1. Burke on Perlstein on Reagan
Check out Timothy Burke’s reflections on the long arc of Rick Perlstein’s study of post-WWII American conservatism—through Goldwater, Nixon, and, now, Reagan. Here are some of the lessons from Burke:
a) “Perlstein shows (and means to show) that postwar American conservatism has surprisingly extensive and complex social roots and that at least some of its social roots have a kind of genuine “from below” legitimacy. This might account for why his previous two books initially received appreciative readings from conservatives, in fact.”
b) “I think his account comprehensively rebukes…the kind of progressive response to right-wing political power that falls back on tropes like “astroturfing” or that otherwise assumes that conservatism is the automated, inorganic response of a dying demographic to the loss of social power, that there is nothing real to it or that its reality is simple and self-interested.”
c) “Focusing on astroturfing, even when it is undoubtedly happening and has significance for controlling dominant “framing” narratives that influence politics, is mostly an alibi for [the Left] not doing the much harder work of understanding what’s happening in the larger lived experience of communities and regions.”
d) “Stop assuming that postwar conservatism’s content is wholly protean or arbitrary. “Big government” in this sense may be in all sorts of ways a really messed-up construction that obscures the degree to which mostly-conservative voting districts are actually the enthusiastic recipients of all sorts of public money, but it’s not a random or senseless trope at its origin point, either, …”
e) “Perlstein is very good on [contingency]…when he’s talking about political elites, politicians and party leaders, that the ways in which the fusion of popular and party agendas happened was full of false starts, unpredictable gambits, and improvisations.”
f) “Progressives today habitually underestimate the historicity, rootedness and local authenticity of what they regard as conservatism.”
Please go and read Burke’s post. And thanks to Ben Alpers for reminding me to read piece!
2. Giorgio Agamben Interview–on “The Courage of Hopelessness”
Learn something about Giorgio Agamben through Juliette Cerf’s interview with him, at the VersoBooks Blog. The occasion is the publication of a new Agamben work. Two questions and Agamben’s answers (translated from French):
Cerf: Theology plays a very important role in your reflection today. Why is that?
Agamben: The research projects that I have recently undertaken have shown me that our modern societies, which claim to be secular, are, on the contrary, governed by secularised theological concepts, which act all the more powerfully because we are not conscious of their existence. We will never grasp what is going on today unless we understand that capitalism is, in reality, a religion. And, as Walter Benjamin said, it is the fiercest of all religions because it does not allow for atonement… Take the word ‘faith’, usually reserved to the religious sphere. The Greek term corresponding to this in the Gospels is pistis. A historian of religion trying to understand the meaning of this word was taking a walk in Athens one day, when suddenly he saw a sign with the words ‘Trapeza tes pisteos’. He went up to it, and realised that this was a bank: trapeza tes pisteos means: ‘credit bank’. This was illuminating enough.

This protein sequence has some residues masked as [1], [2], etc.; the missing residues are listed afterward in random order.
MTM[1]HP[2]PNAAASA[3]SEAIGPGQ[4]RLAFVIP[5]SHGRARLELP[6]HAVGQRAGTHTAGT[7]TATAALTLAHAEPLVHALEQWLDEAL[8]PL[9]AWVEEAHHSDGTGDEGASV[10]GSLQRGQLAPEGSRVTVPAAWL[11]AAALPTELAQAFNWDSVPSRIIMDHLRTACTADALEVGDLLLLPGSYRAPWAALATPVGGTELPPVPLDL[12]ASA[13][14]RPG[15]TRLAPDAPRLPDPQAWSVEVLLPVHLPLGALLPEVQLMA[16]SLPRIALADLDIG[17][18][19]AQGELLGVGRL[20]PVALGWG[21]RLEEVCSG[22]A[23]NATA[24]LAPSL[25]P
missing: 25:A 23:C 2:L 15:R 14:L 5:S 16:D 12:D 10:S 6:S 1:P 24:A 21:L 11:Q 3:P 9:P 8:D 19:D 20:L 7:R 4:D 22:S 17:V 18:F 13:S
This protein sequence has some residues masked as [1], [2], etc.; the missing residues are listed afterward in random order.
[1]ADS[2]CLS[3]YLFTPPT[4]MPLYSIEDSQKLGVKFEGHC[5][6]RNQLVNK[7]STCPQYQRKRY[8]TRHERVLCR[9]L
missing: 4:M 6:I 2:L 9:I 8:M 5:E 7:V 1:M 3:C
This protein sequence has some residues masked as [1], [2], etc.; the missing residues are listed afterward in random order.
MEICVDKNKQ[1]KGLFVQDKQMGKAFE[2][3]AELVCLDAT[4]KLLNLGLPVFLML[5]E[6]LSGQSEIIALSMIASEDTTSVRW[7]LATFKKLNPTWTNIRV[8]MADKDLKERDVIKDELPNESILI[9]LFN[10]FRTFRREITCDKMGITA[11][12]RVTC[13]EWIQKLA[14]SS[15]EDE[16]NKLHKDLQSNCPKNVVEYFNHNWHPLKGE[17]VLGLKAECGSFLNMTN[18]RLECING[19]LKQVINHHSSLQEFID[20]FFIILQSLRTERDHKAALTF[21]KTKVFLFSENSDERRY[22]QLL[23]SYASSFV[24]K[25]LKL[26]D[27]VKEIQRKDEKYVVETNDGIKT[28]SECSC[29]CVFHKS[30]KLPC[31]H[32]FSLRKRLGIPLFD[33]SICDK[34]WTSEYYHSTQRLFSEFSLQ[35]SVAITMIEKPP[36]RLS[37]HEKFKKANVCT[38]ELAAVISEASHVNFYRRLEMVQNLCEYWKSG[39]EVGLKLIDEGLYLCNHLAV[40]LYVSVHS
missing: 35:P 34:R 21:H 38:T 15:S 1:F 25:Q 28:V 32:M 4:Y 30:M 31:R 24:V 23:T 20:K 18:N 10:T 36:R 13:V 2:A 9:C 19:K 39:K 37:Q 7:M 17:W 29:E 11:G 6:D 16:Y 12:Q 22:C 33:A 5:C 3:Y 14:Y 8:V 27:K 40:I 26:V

Cerf: Is this vision of becoming human, in your works, not rather pessimistic?
Agamben: I am very happy that you asked me that question, since I often find that people call me a pessimist. First of all, at a personal level, that is not at all the case. Secondly, the concepts pessimism and optimism have nothing to do with thought. Debord often cited a letter of Marx’s, saying that ‘the hopeless conditions of the society in which I live fill me with hope’. Any radical thought always adopts the most extreme position of desperation. Simone Weil said ‘I do not like those people who warm their hearts with empty hopes’. Thought, for me, is just that: the courage of hopelessness. And is that not the height of optimism?
3. The Teaching of Teaching
Joe Nocera ponder Elizabeth Green’s new book, Building a Better Teacher: How Teaching Works (and How to Teach It to Everyone). Something for us:
Green’s book is about a more recent effort, spearheaded by a small handful of teaching revolutionaries, to improve the teaching of teaching. The common belief, held even by many people in the profession, that the best teachers are “natural-born” is wrong, she writes. The common characteristic of her main characters is that they have broken down teaching into certain key skills, which can be taught.
“You don’t need to be a genius,” Green told me recently. “You have to know how to manage a discussion. You have to know which problems are the ones most likely to get the lessons across. You have to understand how students make mistakes — how they think — so you can respond to that.” Are these skills easier for some people than others? Of course they are. But they can be taught, even to people who don’t instinctively know how to do these things.
4. Marketing Great Books
This one is for me. At the New Republic, Hillary Kelly reviews “the most iconic, important Penguin paperback covers of all time.” Here argument? “While the iconic orange stripes and simple sans serif typeface are perhaps the most indelible feature of the Penguin paperback, the examples below prove that with its evolution, Penguin has continued to push the boundaries of what makes a book cover smart, coveted, and collectible.” Check out the covers. Very cool. I think I love them all. – TL